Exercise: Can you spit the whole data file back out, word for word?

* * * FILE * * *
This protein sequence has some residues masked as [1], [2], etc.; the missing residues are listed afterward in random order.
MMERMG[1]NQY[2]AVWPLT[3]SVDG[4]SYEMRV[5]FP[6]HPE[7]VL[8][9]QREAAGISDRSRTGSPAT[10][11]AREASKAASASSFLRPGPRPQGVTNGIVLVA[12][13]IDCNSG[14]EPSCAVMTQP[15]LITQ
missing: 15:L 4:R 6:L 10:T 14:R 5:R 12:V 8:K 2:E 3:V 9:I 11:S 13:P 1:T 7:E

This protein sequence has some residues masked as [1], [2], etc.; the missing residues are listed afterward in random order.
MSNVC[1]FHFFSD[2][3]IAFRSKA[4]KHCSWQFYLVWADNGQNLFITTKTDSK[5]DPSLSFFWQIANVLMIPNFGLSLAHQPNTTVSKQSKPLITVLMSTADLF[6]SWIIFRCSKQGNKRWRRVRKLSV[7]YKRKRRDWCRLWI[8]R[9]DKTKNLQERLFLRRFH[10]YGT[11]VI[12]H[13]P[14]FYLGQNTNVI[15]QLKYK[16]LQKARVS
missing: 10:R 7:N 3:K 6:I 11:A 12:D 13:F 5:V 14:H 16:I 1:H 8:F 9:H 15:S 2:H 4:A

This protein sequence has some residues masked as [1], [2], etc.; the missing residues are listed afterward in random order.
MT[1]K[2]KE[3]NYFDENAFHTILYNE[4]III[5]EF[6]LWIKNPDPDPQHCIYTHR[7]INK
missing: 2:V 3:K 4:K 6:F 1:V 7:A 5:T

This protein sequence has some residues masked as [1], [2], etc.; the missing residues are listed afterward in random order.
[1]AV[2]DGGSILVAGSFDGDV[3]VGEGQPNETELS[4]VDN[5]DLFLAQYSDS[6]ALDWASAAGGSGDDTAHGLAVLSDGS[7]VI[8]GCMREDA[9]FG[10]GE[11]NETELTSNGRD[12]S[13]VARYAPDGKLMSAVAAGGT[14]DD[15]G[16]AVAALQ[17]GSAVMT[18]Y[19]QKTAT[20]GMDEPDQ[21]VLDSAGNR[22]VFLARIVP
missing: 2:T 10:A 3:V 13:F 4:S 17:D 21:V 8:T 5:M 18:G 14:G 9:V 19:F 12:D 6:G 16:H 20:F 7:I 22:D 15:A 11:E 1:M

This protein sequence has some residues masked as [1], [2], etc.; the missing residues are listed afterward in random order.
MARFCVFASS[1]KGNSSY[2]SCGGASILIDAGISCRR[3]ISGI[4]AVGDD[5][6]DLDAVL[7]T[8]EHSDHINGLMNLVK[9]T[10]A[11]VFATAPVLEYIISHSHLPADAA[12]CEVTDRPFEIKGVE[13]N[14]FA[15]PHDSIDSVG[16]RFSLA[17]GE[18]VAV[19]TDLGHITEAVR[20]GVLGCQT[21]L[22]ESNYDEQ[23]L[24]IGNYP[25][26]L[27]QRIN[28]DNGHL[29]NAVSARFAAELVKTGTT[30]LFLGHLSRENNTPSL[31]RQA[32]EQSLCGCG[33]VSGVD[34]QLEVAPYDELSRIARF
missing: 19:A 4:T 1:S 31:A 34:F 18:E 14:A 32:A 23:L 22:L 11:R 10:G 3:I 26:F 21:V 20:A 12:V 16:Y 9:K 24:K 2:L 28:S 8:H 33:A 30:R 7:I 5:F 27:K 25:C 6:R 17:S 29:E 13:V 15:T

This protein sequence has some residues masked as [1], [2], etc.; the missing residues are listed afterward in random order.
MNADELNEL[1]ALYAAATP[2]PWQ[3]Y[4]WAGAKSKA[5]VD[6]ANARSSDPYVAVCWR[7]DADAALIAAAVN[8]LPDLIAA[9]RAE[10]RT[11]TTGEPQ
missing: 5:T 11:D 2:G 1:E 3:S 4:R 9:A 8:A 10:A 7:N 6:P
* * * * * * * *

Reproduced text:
This protein sequence has some residues masked as [1], [2], etc.; the missing residues are listed afterward in random order.
MMERMG[1]NQY[2]AVWPLT[3]SVDG[4]SYEMRV[5]FP[6]HPE[7]VL[8][9]QREAAGISDRSRTGSPAT[10][11]AREASKAASASSFLRPGPRPQGVTNGIVLVA[12][13]IDCNSG[14]EPSCAVMTQP[15]LITQ
missing: 15:L 4:R 6:L 10:T 14:R 5:R 12:V 8:K 2:E 3:V 9:I 11:S 13:P 1:T 7:E

This protein sequence has some residues masked as [1], [2], etc.; the missing residues are listed afterward in random order.
MSNVC[1]FHFFSD[2][3]IAFRSKA[4]KHCSWQFYLVWADNGQNLFITTKTDSK[5]DPSLSFFWQIANVLMIPNFGLSLAHQPNTTVSKQSKPLITVLMSTADLF[6]SWIIFRCSKQGNKRWRRVRKLSV[7]YKRKRRDWCRLWI[8]R[9]DKTKNLQERLFLRRFH[10]YGT[11]VI[12]H[13]P[14]FYLGQNTNVI[15]QLKYK[16]LQKARVS
missing: 10:R 7:N 3:K 6:I 11:A 12:D 13:F 5:V 14:H 16:I 1:H 8:F 9:H 15:S 2:H 4:A

This protein sequence has some residues masked as [1], [2], etc.; the missing residues are listed afterward in random order.
MT[1]K[2]KE[3]NYFDENAFHTILYNE[4]III[5]EF[6]LWIKNPDPDPQHCIYTHR[7]INK
missing: 2:V 3:K 4:K 6:F 1:V 7:A 5:T

This protein sequence has some residues masked as [1], [2], etc.; the missing residues are listed afterward in random order.
[1]AV[2]DGGSILVAGSFDGDV[3]VGEGQPNETELS[4]VDN[5]DLFLAQYSDS[6]ALDWASAAGGSGDDTAHGLAVLSDGS[7]VI[8]GCMREDA[9]FG[10]GE[11]NETELTSNGRD[12]S[13]VARYAPDGKLMSAVAAGGT[14]DD[15]G[16]AVAALQ[17]GSAVMT[18]Y[19]QKTAT[20]GMDEPDQ[21]VLDSAGNR[22]VFLARIVP
missing: 2:T 10:A 3:V 13:F 4:S 17:D 21:V 8:T 5:M 18:G 14:G 9:V 19:F 12:D 6:G 16:H 20:F 7:I 22:D 15:A 11:E 1:M

This protein sequence has some residues masked as [1], [2], etc.; the missing residues are listed afterward in random order.
MARFCVFASS[1]KGNSSY[2]SCGGASILIDAGISCRR[3]ISGI[4]AVGDD[5][6]DLDAVL[7]T[8]EHSDHINGLMNLVK[9]T[10]A[11]VFATAPVLEYIISHSHLPADAA[12]CEVTDRPFEIKGVE[13]N[14]FA[15]PHDSIDSVG[16]RFSLA[17]GE[18]VAV[19]TDLGHITEAVR[20]GVLGCQT[21]L[22]ESNYDEQ[23]L[24]IGNYP[25][26]L[27]QRIN[28]DNGHL[29]NAVSARFAAELVKTGTT[30]LFLGHLSRENNTPSL[31]RQA[32]EQSLCGCG[33]VSGVD[34]QLEVAPYDELSRIARF
missing: 19:A 4:T 1:S 31:A 34:F 18:E 14:A 32:A 23:L 22:L 11:R 10:G 3:I 26:F 21:V 20:A 12:V 16:Y 9:K 24:K 2:L 28:S 8:H 33:A 30:R 7:I 5:F 27:K 25:C 6:R 17:S 29:E 13:V 15:T

This protein sequence has some residues masked as [1], [2], etc.; the missing residues are listed afterward in random order.
MNADELNEL[1]ALYAAATP[2]PWQ[3]Y[4]WAGAKSKA[5]VD[6]ANARSSDPYVAVCWR[7]DADAALIAAAVN[8]LPDLIAA[9]RAE[10]RT[11]TTGEPQ
missing: 5:T 11:D 2:G 1:E 3:S 4:R 9:A 8:A 10:A 7:N 6:P